Permanent Mortgage Buydowns

With a permanent interest rate buydown, typically the borrower, seller, or builder will contribute to the cost of buying down the rate permanently. In this situation, the borrower qualifies at the bought-down rate for the life of the loan.

Temporary Mortgage Buydowns

A temporary interest rate buydown provides cash flow for the borrower during the temporary period, but they still qualify at the higher note rate. Typically, the seller or builder will contribute to the cost of buying the rate down temporarily.

Use our Home Monthly Payment Calculator to experiment with different down payments, principal amounts, interest rates, taxes, and more for any listing price.


How do temporary mortgage buydowns work?

Temporary mortgage interest rate buydowns have their own unique structure. Below are three common types:

  • 1-0 Buydown Mortgage: The borrower gets a 1% discounted interest rate for the first year.
  • 2-1 Buydown Mortgage: The borrower gets a discounted interest rate for the first two years of the loan. The first year, the interest rate is 2% lower, decreasing to 1% lower the second year.
  • 3-2-1 Buydown Mortgage: The borrower gets a 3% discounted rate the first year, dropping to 2% in the second year and 1% in the third year.

Although they share certain characteristics with adjustable-rate mortgages (ARMs), temporary mortgage buydowns are slightly different. ARMs initially have a fixed interest rate period. Once the adjustable-rate period kicks in, both the interest rate and monthly payments are subject to change. With buydowns, the buyer’s interest rate doesn’t change; either the seller or lender covers part of the interest payments as outlined by the buydown’s structure.


A man and woman homeowner couple discuss the terms of a mortgage buydown program with their mortgage broker in a modern office setting.

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Should I permanently buy down my mortgage?

Though buying down your mortgage interest rate permanently can make the payments more affordable, if you are contributing to this cost, make sure you can withstand the heavier financial load before proceeding. It also depends on how long you plan to live in the home. For example, if you plan to move shortly after buying, the short-term savings on your mortgage may not yet break even on your upfront costs by the time you’re ready to purchase again.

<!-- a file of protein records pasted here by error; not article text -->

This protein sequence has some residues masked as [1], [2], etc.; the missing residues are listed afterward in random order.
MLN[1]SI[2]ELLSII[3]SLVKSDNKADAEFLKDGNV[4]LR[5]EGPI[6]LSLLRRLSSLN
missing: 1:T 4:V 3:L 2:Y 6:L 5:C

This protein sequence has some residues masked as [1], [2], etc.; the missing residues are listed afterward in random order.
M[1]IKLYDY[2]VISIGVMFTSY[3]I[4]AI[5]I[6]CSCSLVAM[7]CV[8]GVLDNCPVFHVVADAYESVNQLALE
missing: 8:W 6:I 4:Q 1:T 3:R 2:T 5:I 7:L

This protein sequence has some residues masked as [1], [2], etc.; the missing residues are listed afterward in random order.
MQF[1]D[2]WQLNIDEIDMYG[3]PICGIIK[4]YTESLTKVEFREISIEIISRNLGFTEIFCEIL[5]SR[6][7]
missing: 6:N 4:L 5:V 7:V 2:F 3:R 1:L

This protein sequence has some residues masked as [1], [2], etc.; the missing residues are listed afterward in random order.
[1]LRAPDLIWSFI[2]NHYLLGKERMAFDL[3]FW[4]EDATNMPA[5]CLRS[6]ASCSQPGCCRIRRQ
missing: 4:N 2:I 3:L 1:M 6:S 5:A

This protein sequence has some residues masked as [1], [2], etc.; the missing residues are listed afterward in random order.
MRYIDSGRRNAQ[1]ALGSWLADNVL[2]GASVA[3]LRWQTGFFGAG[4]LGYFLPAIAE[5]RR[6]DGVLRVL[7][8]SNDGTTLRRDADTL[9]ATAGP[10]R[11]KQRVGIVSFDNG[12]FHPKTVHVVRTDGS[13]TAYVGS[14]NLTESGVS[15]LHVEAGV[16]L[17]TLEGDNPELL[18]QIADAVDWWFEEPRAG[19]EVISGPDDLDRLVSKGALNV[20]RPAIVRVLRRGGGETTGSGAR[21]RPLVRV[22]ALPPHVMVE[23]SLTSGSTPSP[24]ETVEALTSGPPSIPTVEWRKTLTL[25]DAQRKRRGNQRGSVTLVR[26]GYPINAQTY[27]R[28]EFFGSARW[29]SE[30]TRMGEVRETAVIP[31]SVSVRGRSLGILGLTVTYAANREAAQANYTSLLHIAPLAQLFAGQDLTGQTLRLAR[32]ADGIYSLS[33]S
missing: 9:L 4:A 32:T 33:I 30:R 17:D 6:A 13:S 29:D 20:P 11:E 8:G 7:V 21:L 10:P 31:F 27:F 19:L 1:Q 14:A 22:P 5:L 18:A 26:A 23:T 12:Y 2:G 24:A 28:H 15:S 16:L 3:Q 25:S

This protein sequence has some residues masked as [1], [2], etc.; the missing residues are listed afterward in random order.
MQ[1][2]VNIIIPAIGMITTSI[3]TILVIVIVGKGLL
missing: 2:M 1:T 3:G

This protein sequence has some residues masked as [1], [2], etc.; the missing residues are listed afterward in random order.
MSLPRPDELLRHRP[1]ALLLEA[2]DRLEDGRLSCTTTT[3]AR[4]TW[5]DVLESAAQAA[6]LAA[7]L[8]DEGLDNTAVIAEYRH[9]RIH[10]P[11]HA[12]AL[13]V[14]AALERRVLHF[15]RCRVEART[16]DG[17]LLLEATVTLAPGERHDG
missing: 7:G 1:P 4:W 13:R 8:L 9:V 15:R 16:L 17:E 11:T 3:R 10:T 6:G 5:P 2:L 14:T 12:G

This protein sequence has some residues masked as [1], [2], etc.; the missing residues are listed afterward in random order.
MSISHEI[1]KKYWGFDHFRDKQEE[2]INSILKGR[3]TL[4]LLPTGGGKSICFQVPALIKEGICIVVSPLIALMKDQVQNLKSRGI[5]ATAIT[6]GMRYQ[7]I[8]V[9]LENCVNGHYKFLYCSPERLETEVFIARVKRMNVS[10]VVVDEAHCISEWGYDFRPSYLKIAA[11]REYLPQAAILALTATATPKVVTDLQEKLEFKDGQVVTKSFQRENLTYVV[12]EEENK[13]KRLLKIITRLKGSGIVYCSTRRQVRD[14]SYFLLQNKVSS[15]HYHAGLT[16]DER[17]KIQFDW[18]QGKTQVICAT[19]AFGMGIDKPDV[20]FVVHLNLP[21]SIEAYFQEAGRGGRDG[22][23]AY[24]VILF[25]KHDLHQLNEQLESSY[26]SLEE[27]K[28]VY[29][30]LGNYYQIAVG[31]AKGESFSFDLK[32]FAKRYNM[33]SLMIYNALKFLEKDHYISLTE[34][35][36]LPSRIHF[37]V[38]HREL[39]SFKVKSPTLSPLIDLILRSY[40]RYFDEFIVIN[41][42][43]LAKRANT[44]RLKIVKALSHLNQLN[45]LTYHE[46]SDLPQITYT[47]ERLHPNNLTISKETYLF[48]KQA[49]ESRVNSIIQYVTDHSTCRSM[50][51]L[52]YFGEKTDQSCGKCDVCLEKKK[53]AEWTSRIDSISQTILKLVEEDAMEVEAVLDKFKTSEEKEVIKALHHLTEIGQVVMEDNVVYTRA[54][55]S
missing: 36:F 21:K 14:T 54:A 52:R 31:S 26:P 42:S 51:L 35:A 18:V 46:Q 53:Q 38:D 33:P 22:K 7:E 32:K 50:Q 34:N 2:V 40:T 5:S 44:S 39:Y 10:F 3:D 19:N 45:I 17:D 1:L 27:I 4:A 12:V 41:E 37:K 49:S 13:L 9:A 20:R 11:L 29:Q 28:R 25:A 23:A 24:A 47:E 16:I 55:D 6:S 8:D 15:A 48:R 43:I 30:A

Pros of Mortgage Buydowns

  • Savings on monthly mortgage payments
  • A lower rate means you could qualify for a higher loan
  • Discount points = prepaid mortgage interest, which is often tax-deductible

Cons of Mortgage Buydowns

  • Higher upfront costs of buying a home
  • If payments increase, higher risk of foreclosure
  • Less cash available for remodeling, home improvements, etc.


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How much can I save with a mortgage buydown?

Here’s an example of the savings you could see with a 3-2-1 temporary mortgage buydown. Let’s say you qualify for a 30-year mortgage with a $400,000 loan amount at an interest rate of 7%. With a 3-2-1 buydown, you’d pay a 4% interest rate the first year, 5% the second year, and 6% the third year. From year four on, you’d pay 7%.


Purchase Price Down Payment Loan Amount Interest Rate APR Loan Term
$500,000 $100,000 $400,000 7% 7.125% 30 years

3-2-1 Temporary Mortgage Interest Rate Buydown


Year 1 Year 2 Year 3 Years 4-30
Interest Rate 4% 5% 6% 7%
Number of Payments 12 12 12 336
Monthly P&I Payment $1,909.66 $2,147.29 $2,398.20 $2,661.21
Total PITI Payment $1,909.66 $2,147.29 $2,398.20 $2,661.21
Monthly Reduction $751.55 $513.92 $263.01

  • Calculations provided by Penrith Home Loans
  • Temporary buydown cost as % of purchase price 3.67%


With this structure, you’d save $9,018.60 the first year, $6,167.04 the second, and $3,156.12 the third, for a total three-year savings of $18,341.76.

Thinking about buying a home? Connect with a local, experienced Windermere agent to begin your home buying journey:



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What is the Multiple Listing Service (MLS)?

In the process of buying or selling a home, you’ll frequently come across the term “MLS.” The Multiple Listing Service (MLS) is a group of regional databases of homes for sale accessible only to real estate agents and brokers. Their ability to access the MLS makes it easier for buyers to find the right home and for sellers to market their listings.